PCR, as mentioned before, is an acronym for polymerase chain reaction. It is a technique that entails DNA amplification used in detecting the presence of the DNA strands in the infected individuals or organisms.
The requirements for this include three RNA samples which will be used as positive and negative controls. Controls are used to check the accuracy and potency of reagents utilized in the tests. Samples from the suspected chicken will be used for the test. This is a sensitive test that requires accuracy in the measurement of reagents. So, the following reagents are used and are pipetted into the micro-tubes: reverse transcription buffer – 2ul, reverse transcriptase – 1ul, PCR buffer – 5ul, deoxyribonucleotides – 1ul, primer 1 – 1ul, primer 2 – 1ul, sterile water – 37.5ul, and RNA-sample (from chicken) – 1ul.
All these reagents are to be put into the bottom of the PCR micro-tubes before they are put into the thermal cycler. The following conditions are used for a complete PCR: 500C for five minutes, 950C for five minutes, 950C and 550C for thirty seconds each, and 720C for one minute. The long cycle for 10 minutes is to be incubated at 720C. Thus, the whole test will involve three to four hours.
PCR tubes are put into the thermal cycler and are taken out after the reaction is completed. 16ul of the PCR product is taken and put into a new micro-tube, 4ul of 5x gel loading dye into micro-tube, and all 20ul – into the well of agar rose gel.
In order to allow the visualization of the DNA strands on the agar rose gel electrophoresis, DNA fragments should be separated by the use of an electrical current. The gel electrophoresis is done by getting a small amount of prepared agar rose by following manufacturer’s instructions. The gel is then melted in an oven, cooled to a temperature of holding, then gently poured into the gel tray, and allowed to dry before the samples are loaded onto it.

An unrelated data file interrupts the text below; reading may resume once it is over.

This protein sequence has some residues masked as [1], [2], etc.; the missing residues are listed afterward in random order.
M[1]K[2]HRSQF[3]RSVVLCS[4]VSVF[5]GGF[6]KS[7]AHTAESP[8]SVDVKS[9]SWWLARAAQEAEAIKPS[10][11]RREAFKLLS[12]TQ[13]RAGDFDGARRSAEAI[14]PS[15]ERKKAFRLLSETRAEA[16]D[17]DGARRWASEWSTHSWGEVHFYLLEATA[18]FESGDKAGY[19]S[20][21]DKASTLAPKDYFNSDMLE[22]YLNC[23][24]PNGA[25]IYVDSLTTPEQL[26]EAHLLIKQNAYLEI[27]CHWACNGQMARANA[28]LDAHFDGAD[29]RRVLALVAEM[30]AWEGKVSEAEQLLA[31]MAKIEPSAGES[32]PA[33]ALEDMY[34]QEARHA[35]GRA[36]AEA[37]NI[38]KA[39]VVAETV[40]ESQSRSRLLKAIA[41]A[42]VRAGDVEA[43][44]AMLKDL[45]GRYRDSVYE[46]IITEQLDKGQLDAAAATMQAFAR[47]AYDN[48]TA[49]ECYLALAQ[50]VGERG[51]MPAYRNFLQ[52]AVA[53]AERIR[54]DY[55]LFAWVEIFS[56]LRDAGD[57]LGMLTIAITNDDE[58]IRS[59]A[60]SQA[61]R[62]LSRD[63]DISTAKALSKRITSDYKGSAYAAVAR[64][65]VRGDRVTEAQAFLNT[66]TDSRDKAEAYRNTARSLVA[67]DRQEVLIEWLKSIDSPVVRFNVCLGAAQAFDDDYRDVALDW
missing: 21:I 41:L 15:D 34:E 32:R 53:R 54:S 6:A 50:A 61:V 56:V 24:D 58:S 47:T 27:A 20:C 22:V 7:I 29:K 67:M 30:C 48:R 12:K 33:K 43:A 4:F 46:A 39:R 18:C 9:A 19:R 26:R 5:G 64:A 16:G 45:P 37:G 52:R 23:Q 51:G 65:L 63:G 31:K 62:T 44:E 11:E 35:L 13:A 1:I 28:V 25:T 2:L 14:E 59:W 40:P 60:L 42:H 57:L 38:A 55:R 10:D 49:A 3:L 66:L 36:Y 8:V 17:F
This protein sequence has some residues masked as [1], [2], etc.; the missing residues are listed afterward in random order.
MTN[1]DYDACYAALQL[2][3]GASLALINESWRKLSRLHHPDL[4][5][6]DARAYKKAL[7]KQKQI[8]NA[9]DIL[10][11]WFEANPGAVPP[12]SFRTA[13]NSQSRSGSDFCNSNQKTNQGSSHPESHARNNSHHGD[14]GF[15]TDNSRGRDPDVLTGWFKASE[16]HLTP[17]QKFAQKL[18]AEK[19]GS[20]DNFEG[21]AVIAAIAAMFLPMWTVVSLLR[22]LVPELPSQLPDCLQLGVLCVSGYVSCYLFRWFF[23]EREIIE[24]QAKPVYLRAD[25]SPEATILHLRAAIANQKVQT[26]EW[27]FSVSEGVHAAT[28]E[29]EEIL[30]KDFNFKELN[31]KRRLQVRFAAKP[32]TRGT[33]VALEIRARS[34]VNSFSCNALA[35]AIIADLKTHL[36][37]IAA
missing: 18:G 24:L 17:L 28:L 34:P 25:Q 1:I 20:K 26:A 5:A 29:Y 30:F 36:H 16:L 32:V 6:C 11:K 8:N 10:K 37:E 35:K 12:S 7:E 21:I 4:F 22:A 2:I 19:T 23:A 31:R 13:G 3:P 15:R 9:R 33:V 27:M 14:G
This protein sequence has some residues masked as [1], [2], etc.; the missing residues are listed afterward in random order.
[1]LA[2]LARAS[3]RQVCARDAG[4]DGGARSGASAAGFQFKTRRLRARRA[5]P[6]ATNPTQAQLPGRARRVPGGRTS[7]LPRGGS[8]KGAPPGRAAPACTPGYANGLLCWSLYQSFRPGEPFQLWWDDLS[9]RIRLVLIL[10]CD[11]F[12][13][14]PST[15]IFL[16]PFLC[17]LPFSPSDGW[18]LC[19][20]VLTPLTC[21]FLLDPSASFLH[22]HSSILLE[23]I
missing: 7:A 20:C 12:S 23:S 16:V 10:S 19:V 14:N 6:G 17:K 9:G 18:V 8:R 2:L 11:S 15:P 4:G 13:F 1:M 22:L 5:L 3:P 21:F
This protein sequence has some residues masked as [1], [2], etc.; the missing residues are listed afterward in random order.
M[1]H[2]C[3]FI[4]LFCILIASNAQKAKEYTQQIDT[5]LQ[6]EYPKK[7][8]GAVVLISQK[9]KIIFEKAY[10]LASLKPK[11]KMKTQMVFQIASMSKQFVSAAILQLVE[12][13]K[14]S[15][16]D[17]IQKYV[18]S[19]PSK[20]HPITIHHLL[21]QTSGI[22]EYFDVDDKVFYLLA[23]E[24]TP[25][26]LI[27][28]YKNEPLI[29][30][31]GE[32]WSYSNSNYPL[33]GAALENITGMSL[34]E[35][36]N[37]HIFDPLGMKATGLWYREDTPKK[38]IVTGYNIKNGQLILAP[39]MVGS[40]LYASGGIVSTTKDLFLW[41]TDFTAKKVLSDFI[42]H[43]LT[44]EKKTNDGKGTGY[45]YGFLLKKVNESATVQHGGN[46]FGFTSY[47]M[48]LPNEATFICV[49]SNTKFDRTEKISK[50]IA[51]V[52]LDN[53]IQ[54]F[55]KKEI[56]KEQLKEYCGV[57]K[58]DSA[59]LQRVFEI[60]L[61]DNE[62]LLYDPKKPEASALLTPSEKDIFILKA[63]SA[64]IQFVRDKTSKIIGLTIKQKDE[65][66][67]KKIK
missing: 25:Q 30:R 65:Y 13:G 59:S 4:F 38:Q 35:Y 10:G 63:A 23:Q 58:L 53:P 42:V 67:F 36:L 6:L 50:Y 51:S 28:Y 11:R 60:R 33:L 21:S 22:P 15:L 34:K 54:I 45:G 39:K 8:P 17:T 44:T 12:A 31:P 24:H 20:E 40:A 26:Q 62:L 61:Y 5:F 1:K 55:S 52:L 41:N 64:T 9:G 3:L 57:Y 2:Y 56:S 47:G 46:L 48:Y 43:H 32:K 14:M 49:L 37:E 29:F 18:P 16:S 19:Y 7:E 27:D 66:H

The solidified gel is put into the chamber, and the buffer that is used in electrophoresis is placed to cover the gel assembly; then, the connections are made to run the electrophoresis with the samples loaded onto the gel. This step is important in the visualization of DNA to determine if the PCR process was successful. The DNA strands are stained by the use of the gel loading dye. The dye is closely monitored to allow it flow up three quarters of the gel for approximately 25 minutes. The gels are put into plastic container and methylene blue is poured to stain. Excess dye is rid by submerging the DNA strands on the gel into the tap water. This process is repeated until the banks are visualized, thus it takes around 20 minutes.
PCR products are loaded according to the lines: line 1 – DNA marker, line 2 – positive control, line 3 – negative control, line 4 – suspected chicken 1, line 5 – suspected chicken 2, and line 6 – suspected chicken 3.
Chicken two is infected with avian flu virus. This is because the gene for avian flu virus has been amplified by PCR in the sample obtained from the chicken labeled two.
The lines developed in the test kit are counterchecked to determine corresponds in the appearance, hence diagnosis. The probes appear after staining and can be interpreted as explained in the results.